Policies for Employee Cellphone Use

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From an employer's perspective, regulating cellphone use shouldn't be different from any other kinds of behavior that threaten morale or productivity if they're not addressed. However, don't assume that a general statement will cover all of your bases. Whatever language you adopt must address the "who, what, when, where and why" of cellphone use -- and related issues, like cameras, or text messages -- to eliminate room for ambiguity or confusion.

Consider the Context

The number and nature of calls that employees get is just one issue to consider in regulating cellphones. You also need to decide if employees may bring cellphones to meetings or keep them on vibrate during work hours, says career writer Sarah Amundson on West Sound Workforce's website. If workers use technologies like headset devices and video cameras, you'll need specific language addressing those issues. If you believe that some employees have more legitimate reasons for using cellphones than others, take that issue into account, too.

Define Acceptable Usage

Set clear boundaries to eliminate confusion. Require employees to accept calls at a designated area, to avoid disturbing others. Limit cellphone use to break times or lunch hours. Allow flexibility for emergency calls, though you can ask workers to inform you when they occur, states Inc. magazine in its January 2010 article, "How to Create a Cellphone Policy." Also, spell out guidelines to reimburse the costs of calls, emails and texts made during work hours; since those charges are billable to your company, as well as your employees' cellphone plans.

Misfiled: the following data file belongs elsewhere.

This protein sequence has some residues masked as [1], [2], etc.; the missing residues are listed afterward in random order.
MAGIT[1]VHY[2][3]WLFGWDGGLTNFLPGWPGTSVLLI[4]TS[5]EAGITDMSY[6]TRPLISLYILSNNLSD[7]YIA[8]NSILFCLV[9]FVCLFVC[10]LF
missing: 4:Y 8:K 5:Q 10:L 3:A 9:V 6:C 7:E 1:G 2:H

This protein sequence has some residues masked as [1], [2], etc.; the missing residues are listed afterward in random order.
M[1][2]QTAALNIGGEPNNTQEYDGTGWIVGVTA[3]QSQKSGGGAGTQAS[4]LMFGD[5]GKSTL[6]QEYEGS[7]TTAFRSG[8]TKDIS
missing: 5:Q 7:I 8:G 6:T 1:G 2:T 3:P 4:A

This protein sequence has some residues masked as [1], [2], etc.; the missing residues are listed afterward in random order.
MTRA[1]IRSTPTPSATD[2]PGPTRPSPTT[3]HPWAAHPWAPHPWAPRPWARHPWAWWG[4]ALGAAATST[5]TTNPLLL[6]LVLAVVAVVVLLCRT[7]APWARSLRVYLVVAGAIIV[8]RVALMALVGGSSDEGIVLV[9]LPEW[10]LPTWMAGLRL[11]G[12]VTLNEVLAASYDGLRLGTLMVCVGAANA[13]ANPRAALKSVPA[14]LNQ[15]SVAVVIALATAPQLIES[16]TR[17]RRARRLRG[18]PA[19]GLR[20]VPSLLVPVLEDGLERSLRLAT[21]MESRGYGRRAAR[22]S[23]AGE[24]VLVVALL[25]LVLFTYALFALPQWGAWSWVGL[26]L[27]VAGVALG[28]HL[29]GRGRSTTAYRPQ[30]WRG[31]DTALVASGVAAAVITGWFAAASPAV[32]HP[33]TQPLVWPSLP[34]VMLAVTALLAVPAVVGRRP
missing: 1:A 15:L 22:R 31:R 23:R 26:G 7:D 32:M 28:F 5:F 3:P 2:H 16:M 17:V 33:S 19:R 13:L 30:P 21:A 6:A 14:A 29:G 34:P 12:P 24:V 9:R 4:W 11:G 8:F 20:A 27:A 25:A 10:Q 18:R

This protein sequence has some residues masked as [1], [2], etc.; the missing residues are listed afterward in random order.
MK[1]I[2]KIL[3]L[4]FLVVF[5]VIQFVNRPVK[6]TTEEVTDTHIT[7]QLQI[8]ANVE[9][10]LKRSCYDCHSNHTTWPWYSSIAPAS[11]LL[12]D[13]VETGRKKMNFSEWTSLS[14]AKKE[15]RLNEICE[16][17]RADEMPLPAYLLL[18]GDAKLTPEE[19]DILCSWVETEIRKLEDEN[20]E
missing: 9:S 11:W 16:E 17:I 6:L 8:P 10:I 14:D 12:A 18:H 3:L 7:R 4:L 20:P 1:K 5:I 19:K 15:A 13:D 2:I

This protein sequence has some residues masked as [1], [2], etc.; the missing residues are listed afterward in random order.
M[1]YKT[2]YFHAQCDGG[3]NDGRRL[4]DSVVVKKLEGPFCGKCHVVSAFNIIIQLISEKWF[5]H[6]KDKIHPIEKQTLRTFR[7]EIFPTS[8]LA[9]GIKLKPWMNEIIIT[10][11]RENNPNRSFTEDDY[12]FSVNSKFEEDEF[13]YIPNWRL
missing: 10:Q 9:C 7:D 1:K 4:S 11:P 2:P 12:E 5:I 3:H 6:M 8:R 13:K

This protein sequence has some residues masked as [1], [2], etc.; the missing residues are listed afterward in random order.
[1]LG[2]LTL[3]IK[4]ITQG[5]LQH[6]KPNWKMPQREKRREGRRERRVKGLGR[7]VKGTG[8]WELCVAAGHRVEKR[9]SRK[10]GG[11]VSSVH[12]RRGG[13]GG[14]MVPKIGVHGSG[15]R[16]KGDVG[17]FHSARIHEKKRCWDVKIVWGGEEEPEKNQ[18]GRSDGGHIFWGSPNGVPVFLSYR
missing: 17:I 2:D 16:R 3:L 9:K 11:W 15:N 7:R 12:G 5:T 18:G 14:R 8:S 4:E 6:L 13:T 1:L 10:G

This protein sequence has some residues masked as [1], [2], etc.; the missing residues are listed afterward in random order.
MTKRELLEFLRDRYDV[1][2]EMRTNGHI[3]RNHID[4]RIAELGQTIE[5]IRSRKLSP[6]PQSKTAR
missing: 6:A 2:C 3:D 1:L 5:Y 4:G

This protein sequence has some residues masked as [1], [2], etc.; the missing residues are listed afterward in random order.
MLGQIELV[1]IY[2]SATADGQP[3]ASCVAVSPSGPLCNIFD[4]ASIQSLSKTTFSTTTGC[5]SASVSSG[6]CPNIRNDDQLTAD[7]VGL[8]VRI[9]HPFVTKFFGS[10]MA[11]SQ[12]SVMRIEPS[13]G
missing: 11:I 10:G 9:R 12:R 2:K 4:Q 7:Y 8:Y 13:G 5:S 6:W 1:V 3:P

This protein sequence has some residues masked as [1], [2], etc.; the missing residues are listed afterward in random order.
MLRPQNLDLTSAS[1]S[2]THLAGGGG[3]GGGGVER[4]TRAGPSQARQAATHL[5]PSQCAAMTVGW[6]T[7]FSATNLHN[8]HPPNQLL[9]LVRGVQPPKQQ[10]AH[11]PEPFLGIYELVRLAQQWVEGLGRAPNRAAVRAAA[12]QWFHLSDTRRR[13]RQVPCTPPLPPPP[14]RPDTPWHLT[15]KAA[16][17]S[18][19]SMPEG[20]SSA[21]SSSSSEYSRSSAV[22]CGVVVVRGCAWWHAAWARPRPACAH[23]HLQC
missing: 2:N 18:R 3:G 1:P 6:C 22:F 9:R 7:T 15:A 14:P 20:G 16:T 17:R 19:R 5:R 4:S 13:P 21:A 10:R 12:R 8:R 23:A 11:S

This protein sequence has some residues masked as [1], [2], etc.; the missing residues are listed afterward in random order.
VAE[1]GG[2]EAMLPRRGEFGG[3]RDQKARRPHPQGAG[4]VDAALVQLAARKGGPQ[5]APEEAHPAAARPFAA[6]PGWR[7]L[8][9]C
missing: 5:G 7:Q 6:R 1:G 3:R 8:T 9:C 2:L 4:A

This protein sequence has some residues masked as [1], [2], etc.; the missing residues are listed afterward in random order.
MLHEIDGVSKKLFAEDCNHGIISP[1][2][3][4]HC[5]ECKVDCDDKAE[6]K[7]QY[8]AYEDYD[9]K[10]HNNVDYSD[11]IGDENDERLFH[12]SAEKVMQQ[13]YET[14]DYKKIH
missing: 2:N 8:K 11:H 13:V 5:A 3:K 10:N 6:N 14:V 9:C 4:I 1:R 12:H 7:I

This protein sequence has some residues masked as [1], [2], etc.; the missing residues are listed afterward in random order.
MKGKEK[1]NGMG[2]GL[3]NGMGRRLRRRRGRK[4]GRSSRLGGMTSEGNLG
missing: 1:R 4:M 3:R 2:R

Regulate Non-Work Usage

Many states ban drivers from texting or using cellphones, so make sure your policy follows the relevant statutory language. Include restrictions for employees who drive company vehicles or operate heavy machinery. Also, since cameras are a common feature of cellphones, ban employees from taking them into sensitive areas -- like your finance department -- to prevent proprietary information from falling into the wrong hands. Follow the same logic in barring mobile devices from private spots like restrooms. Otherwise, you risk being sued if coworkers record or pass around inappropriate images.

Review the Draft Language

Get additional input on your policy from corporate lawyers and information technology personnel. Make sure the proposed language fits your workplace, since it's normal in some fields -- like sales and public relations, for example -- to conduct business by cellphone. Once you're satisfied with your proposed language, require your employees to sign the new policy -- and review it annually. Treat violations like any other rule that an employee breaks. You can consider a progressive disciplinary system that includes verbal and written warnings, or impose alternative measures, such as requiring an employee to surrender his phone during business hours.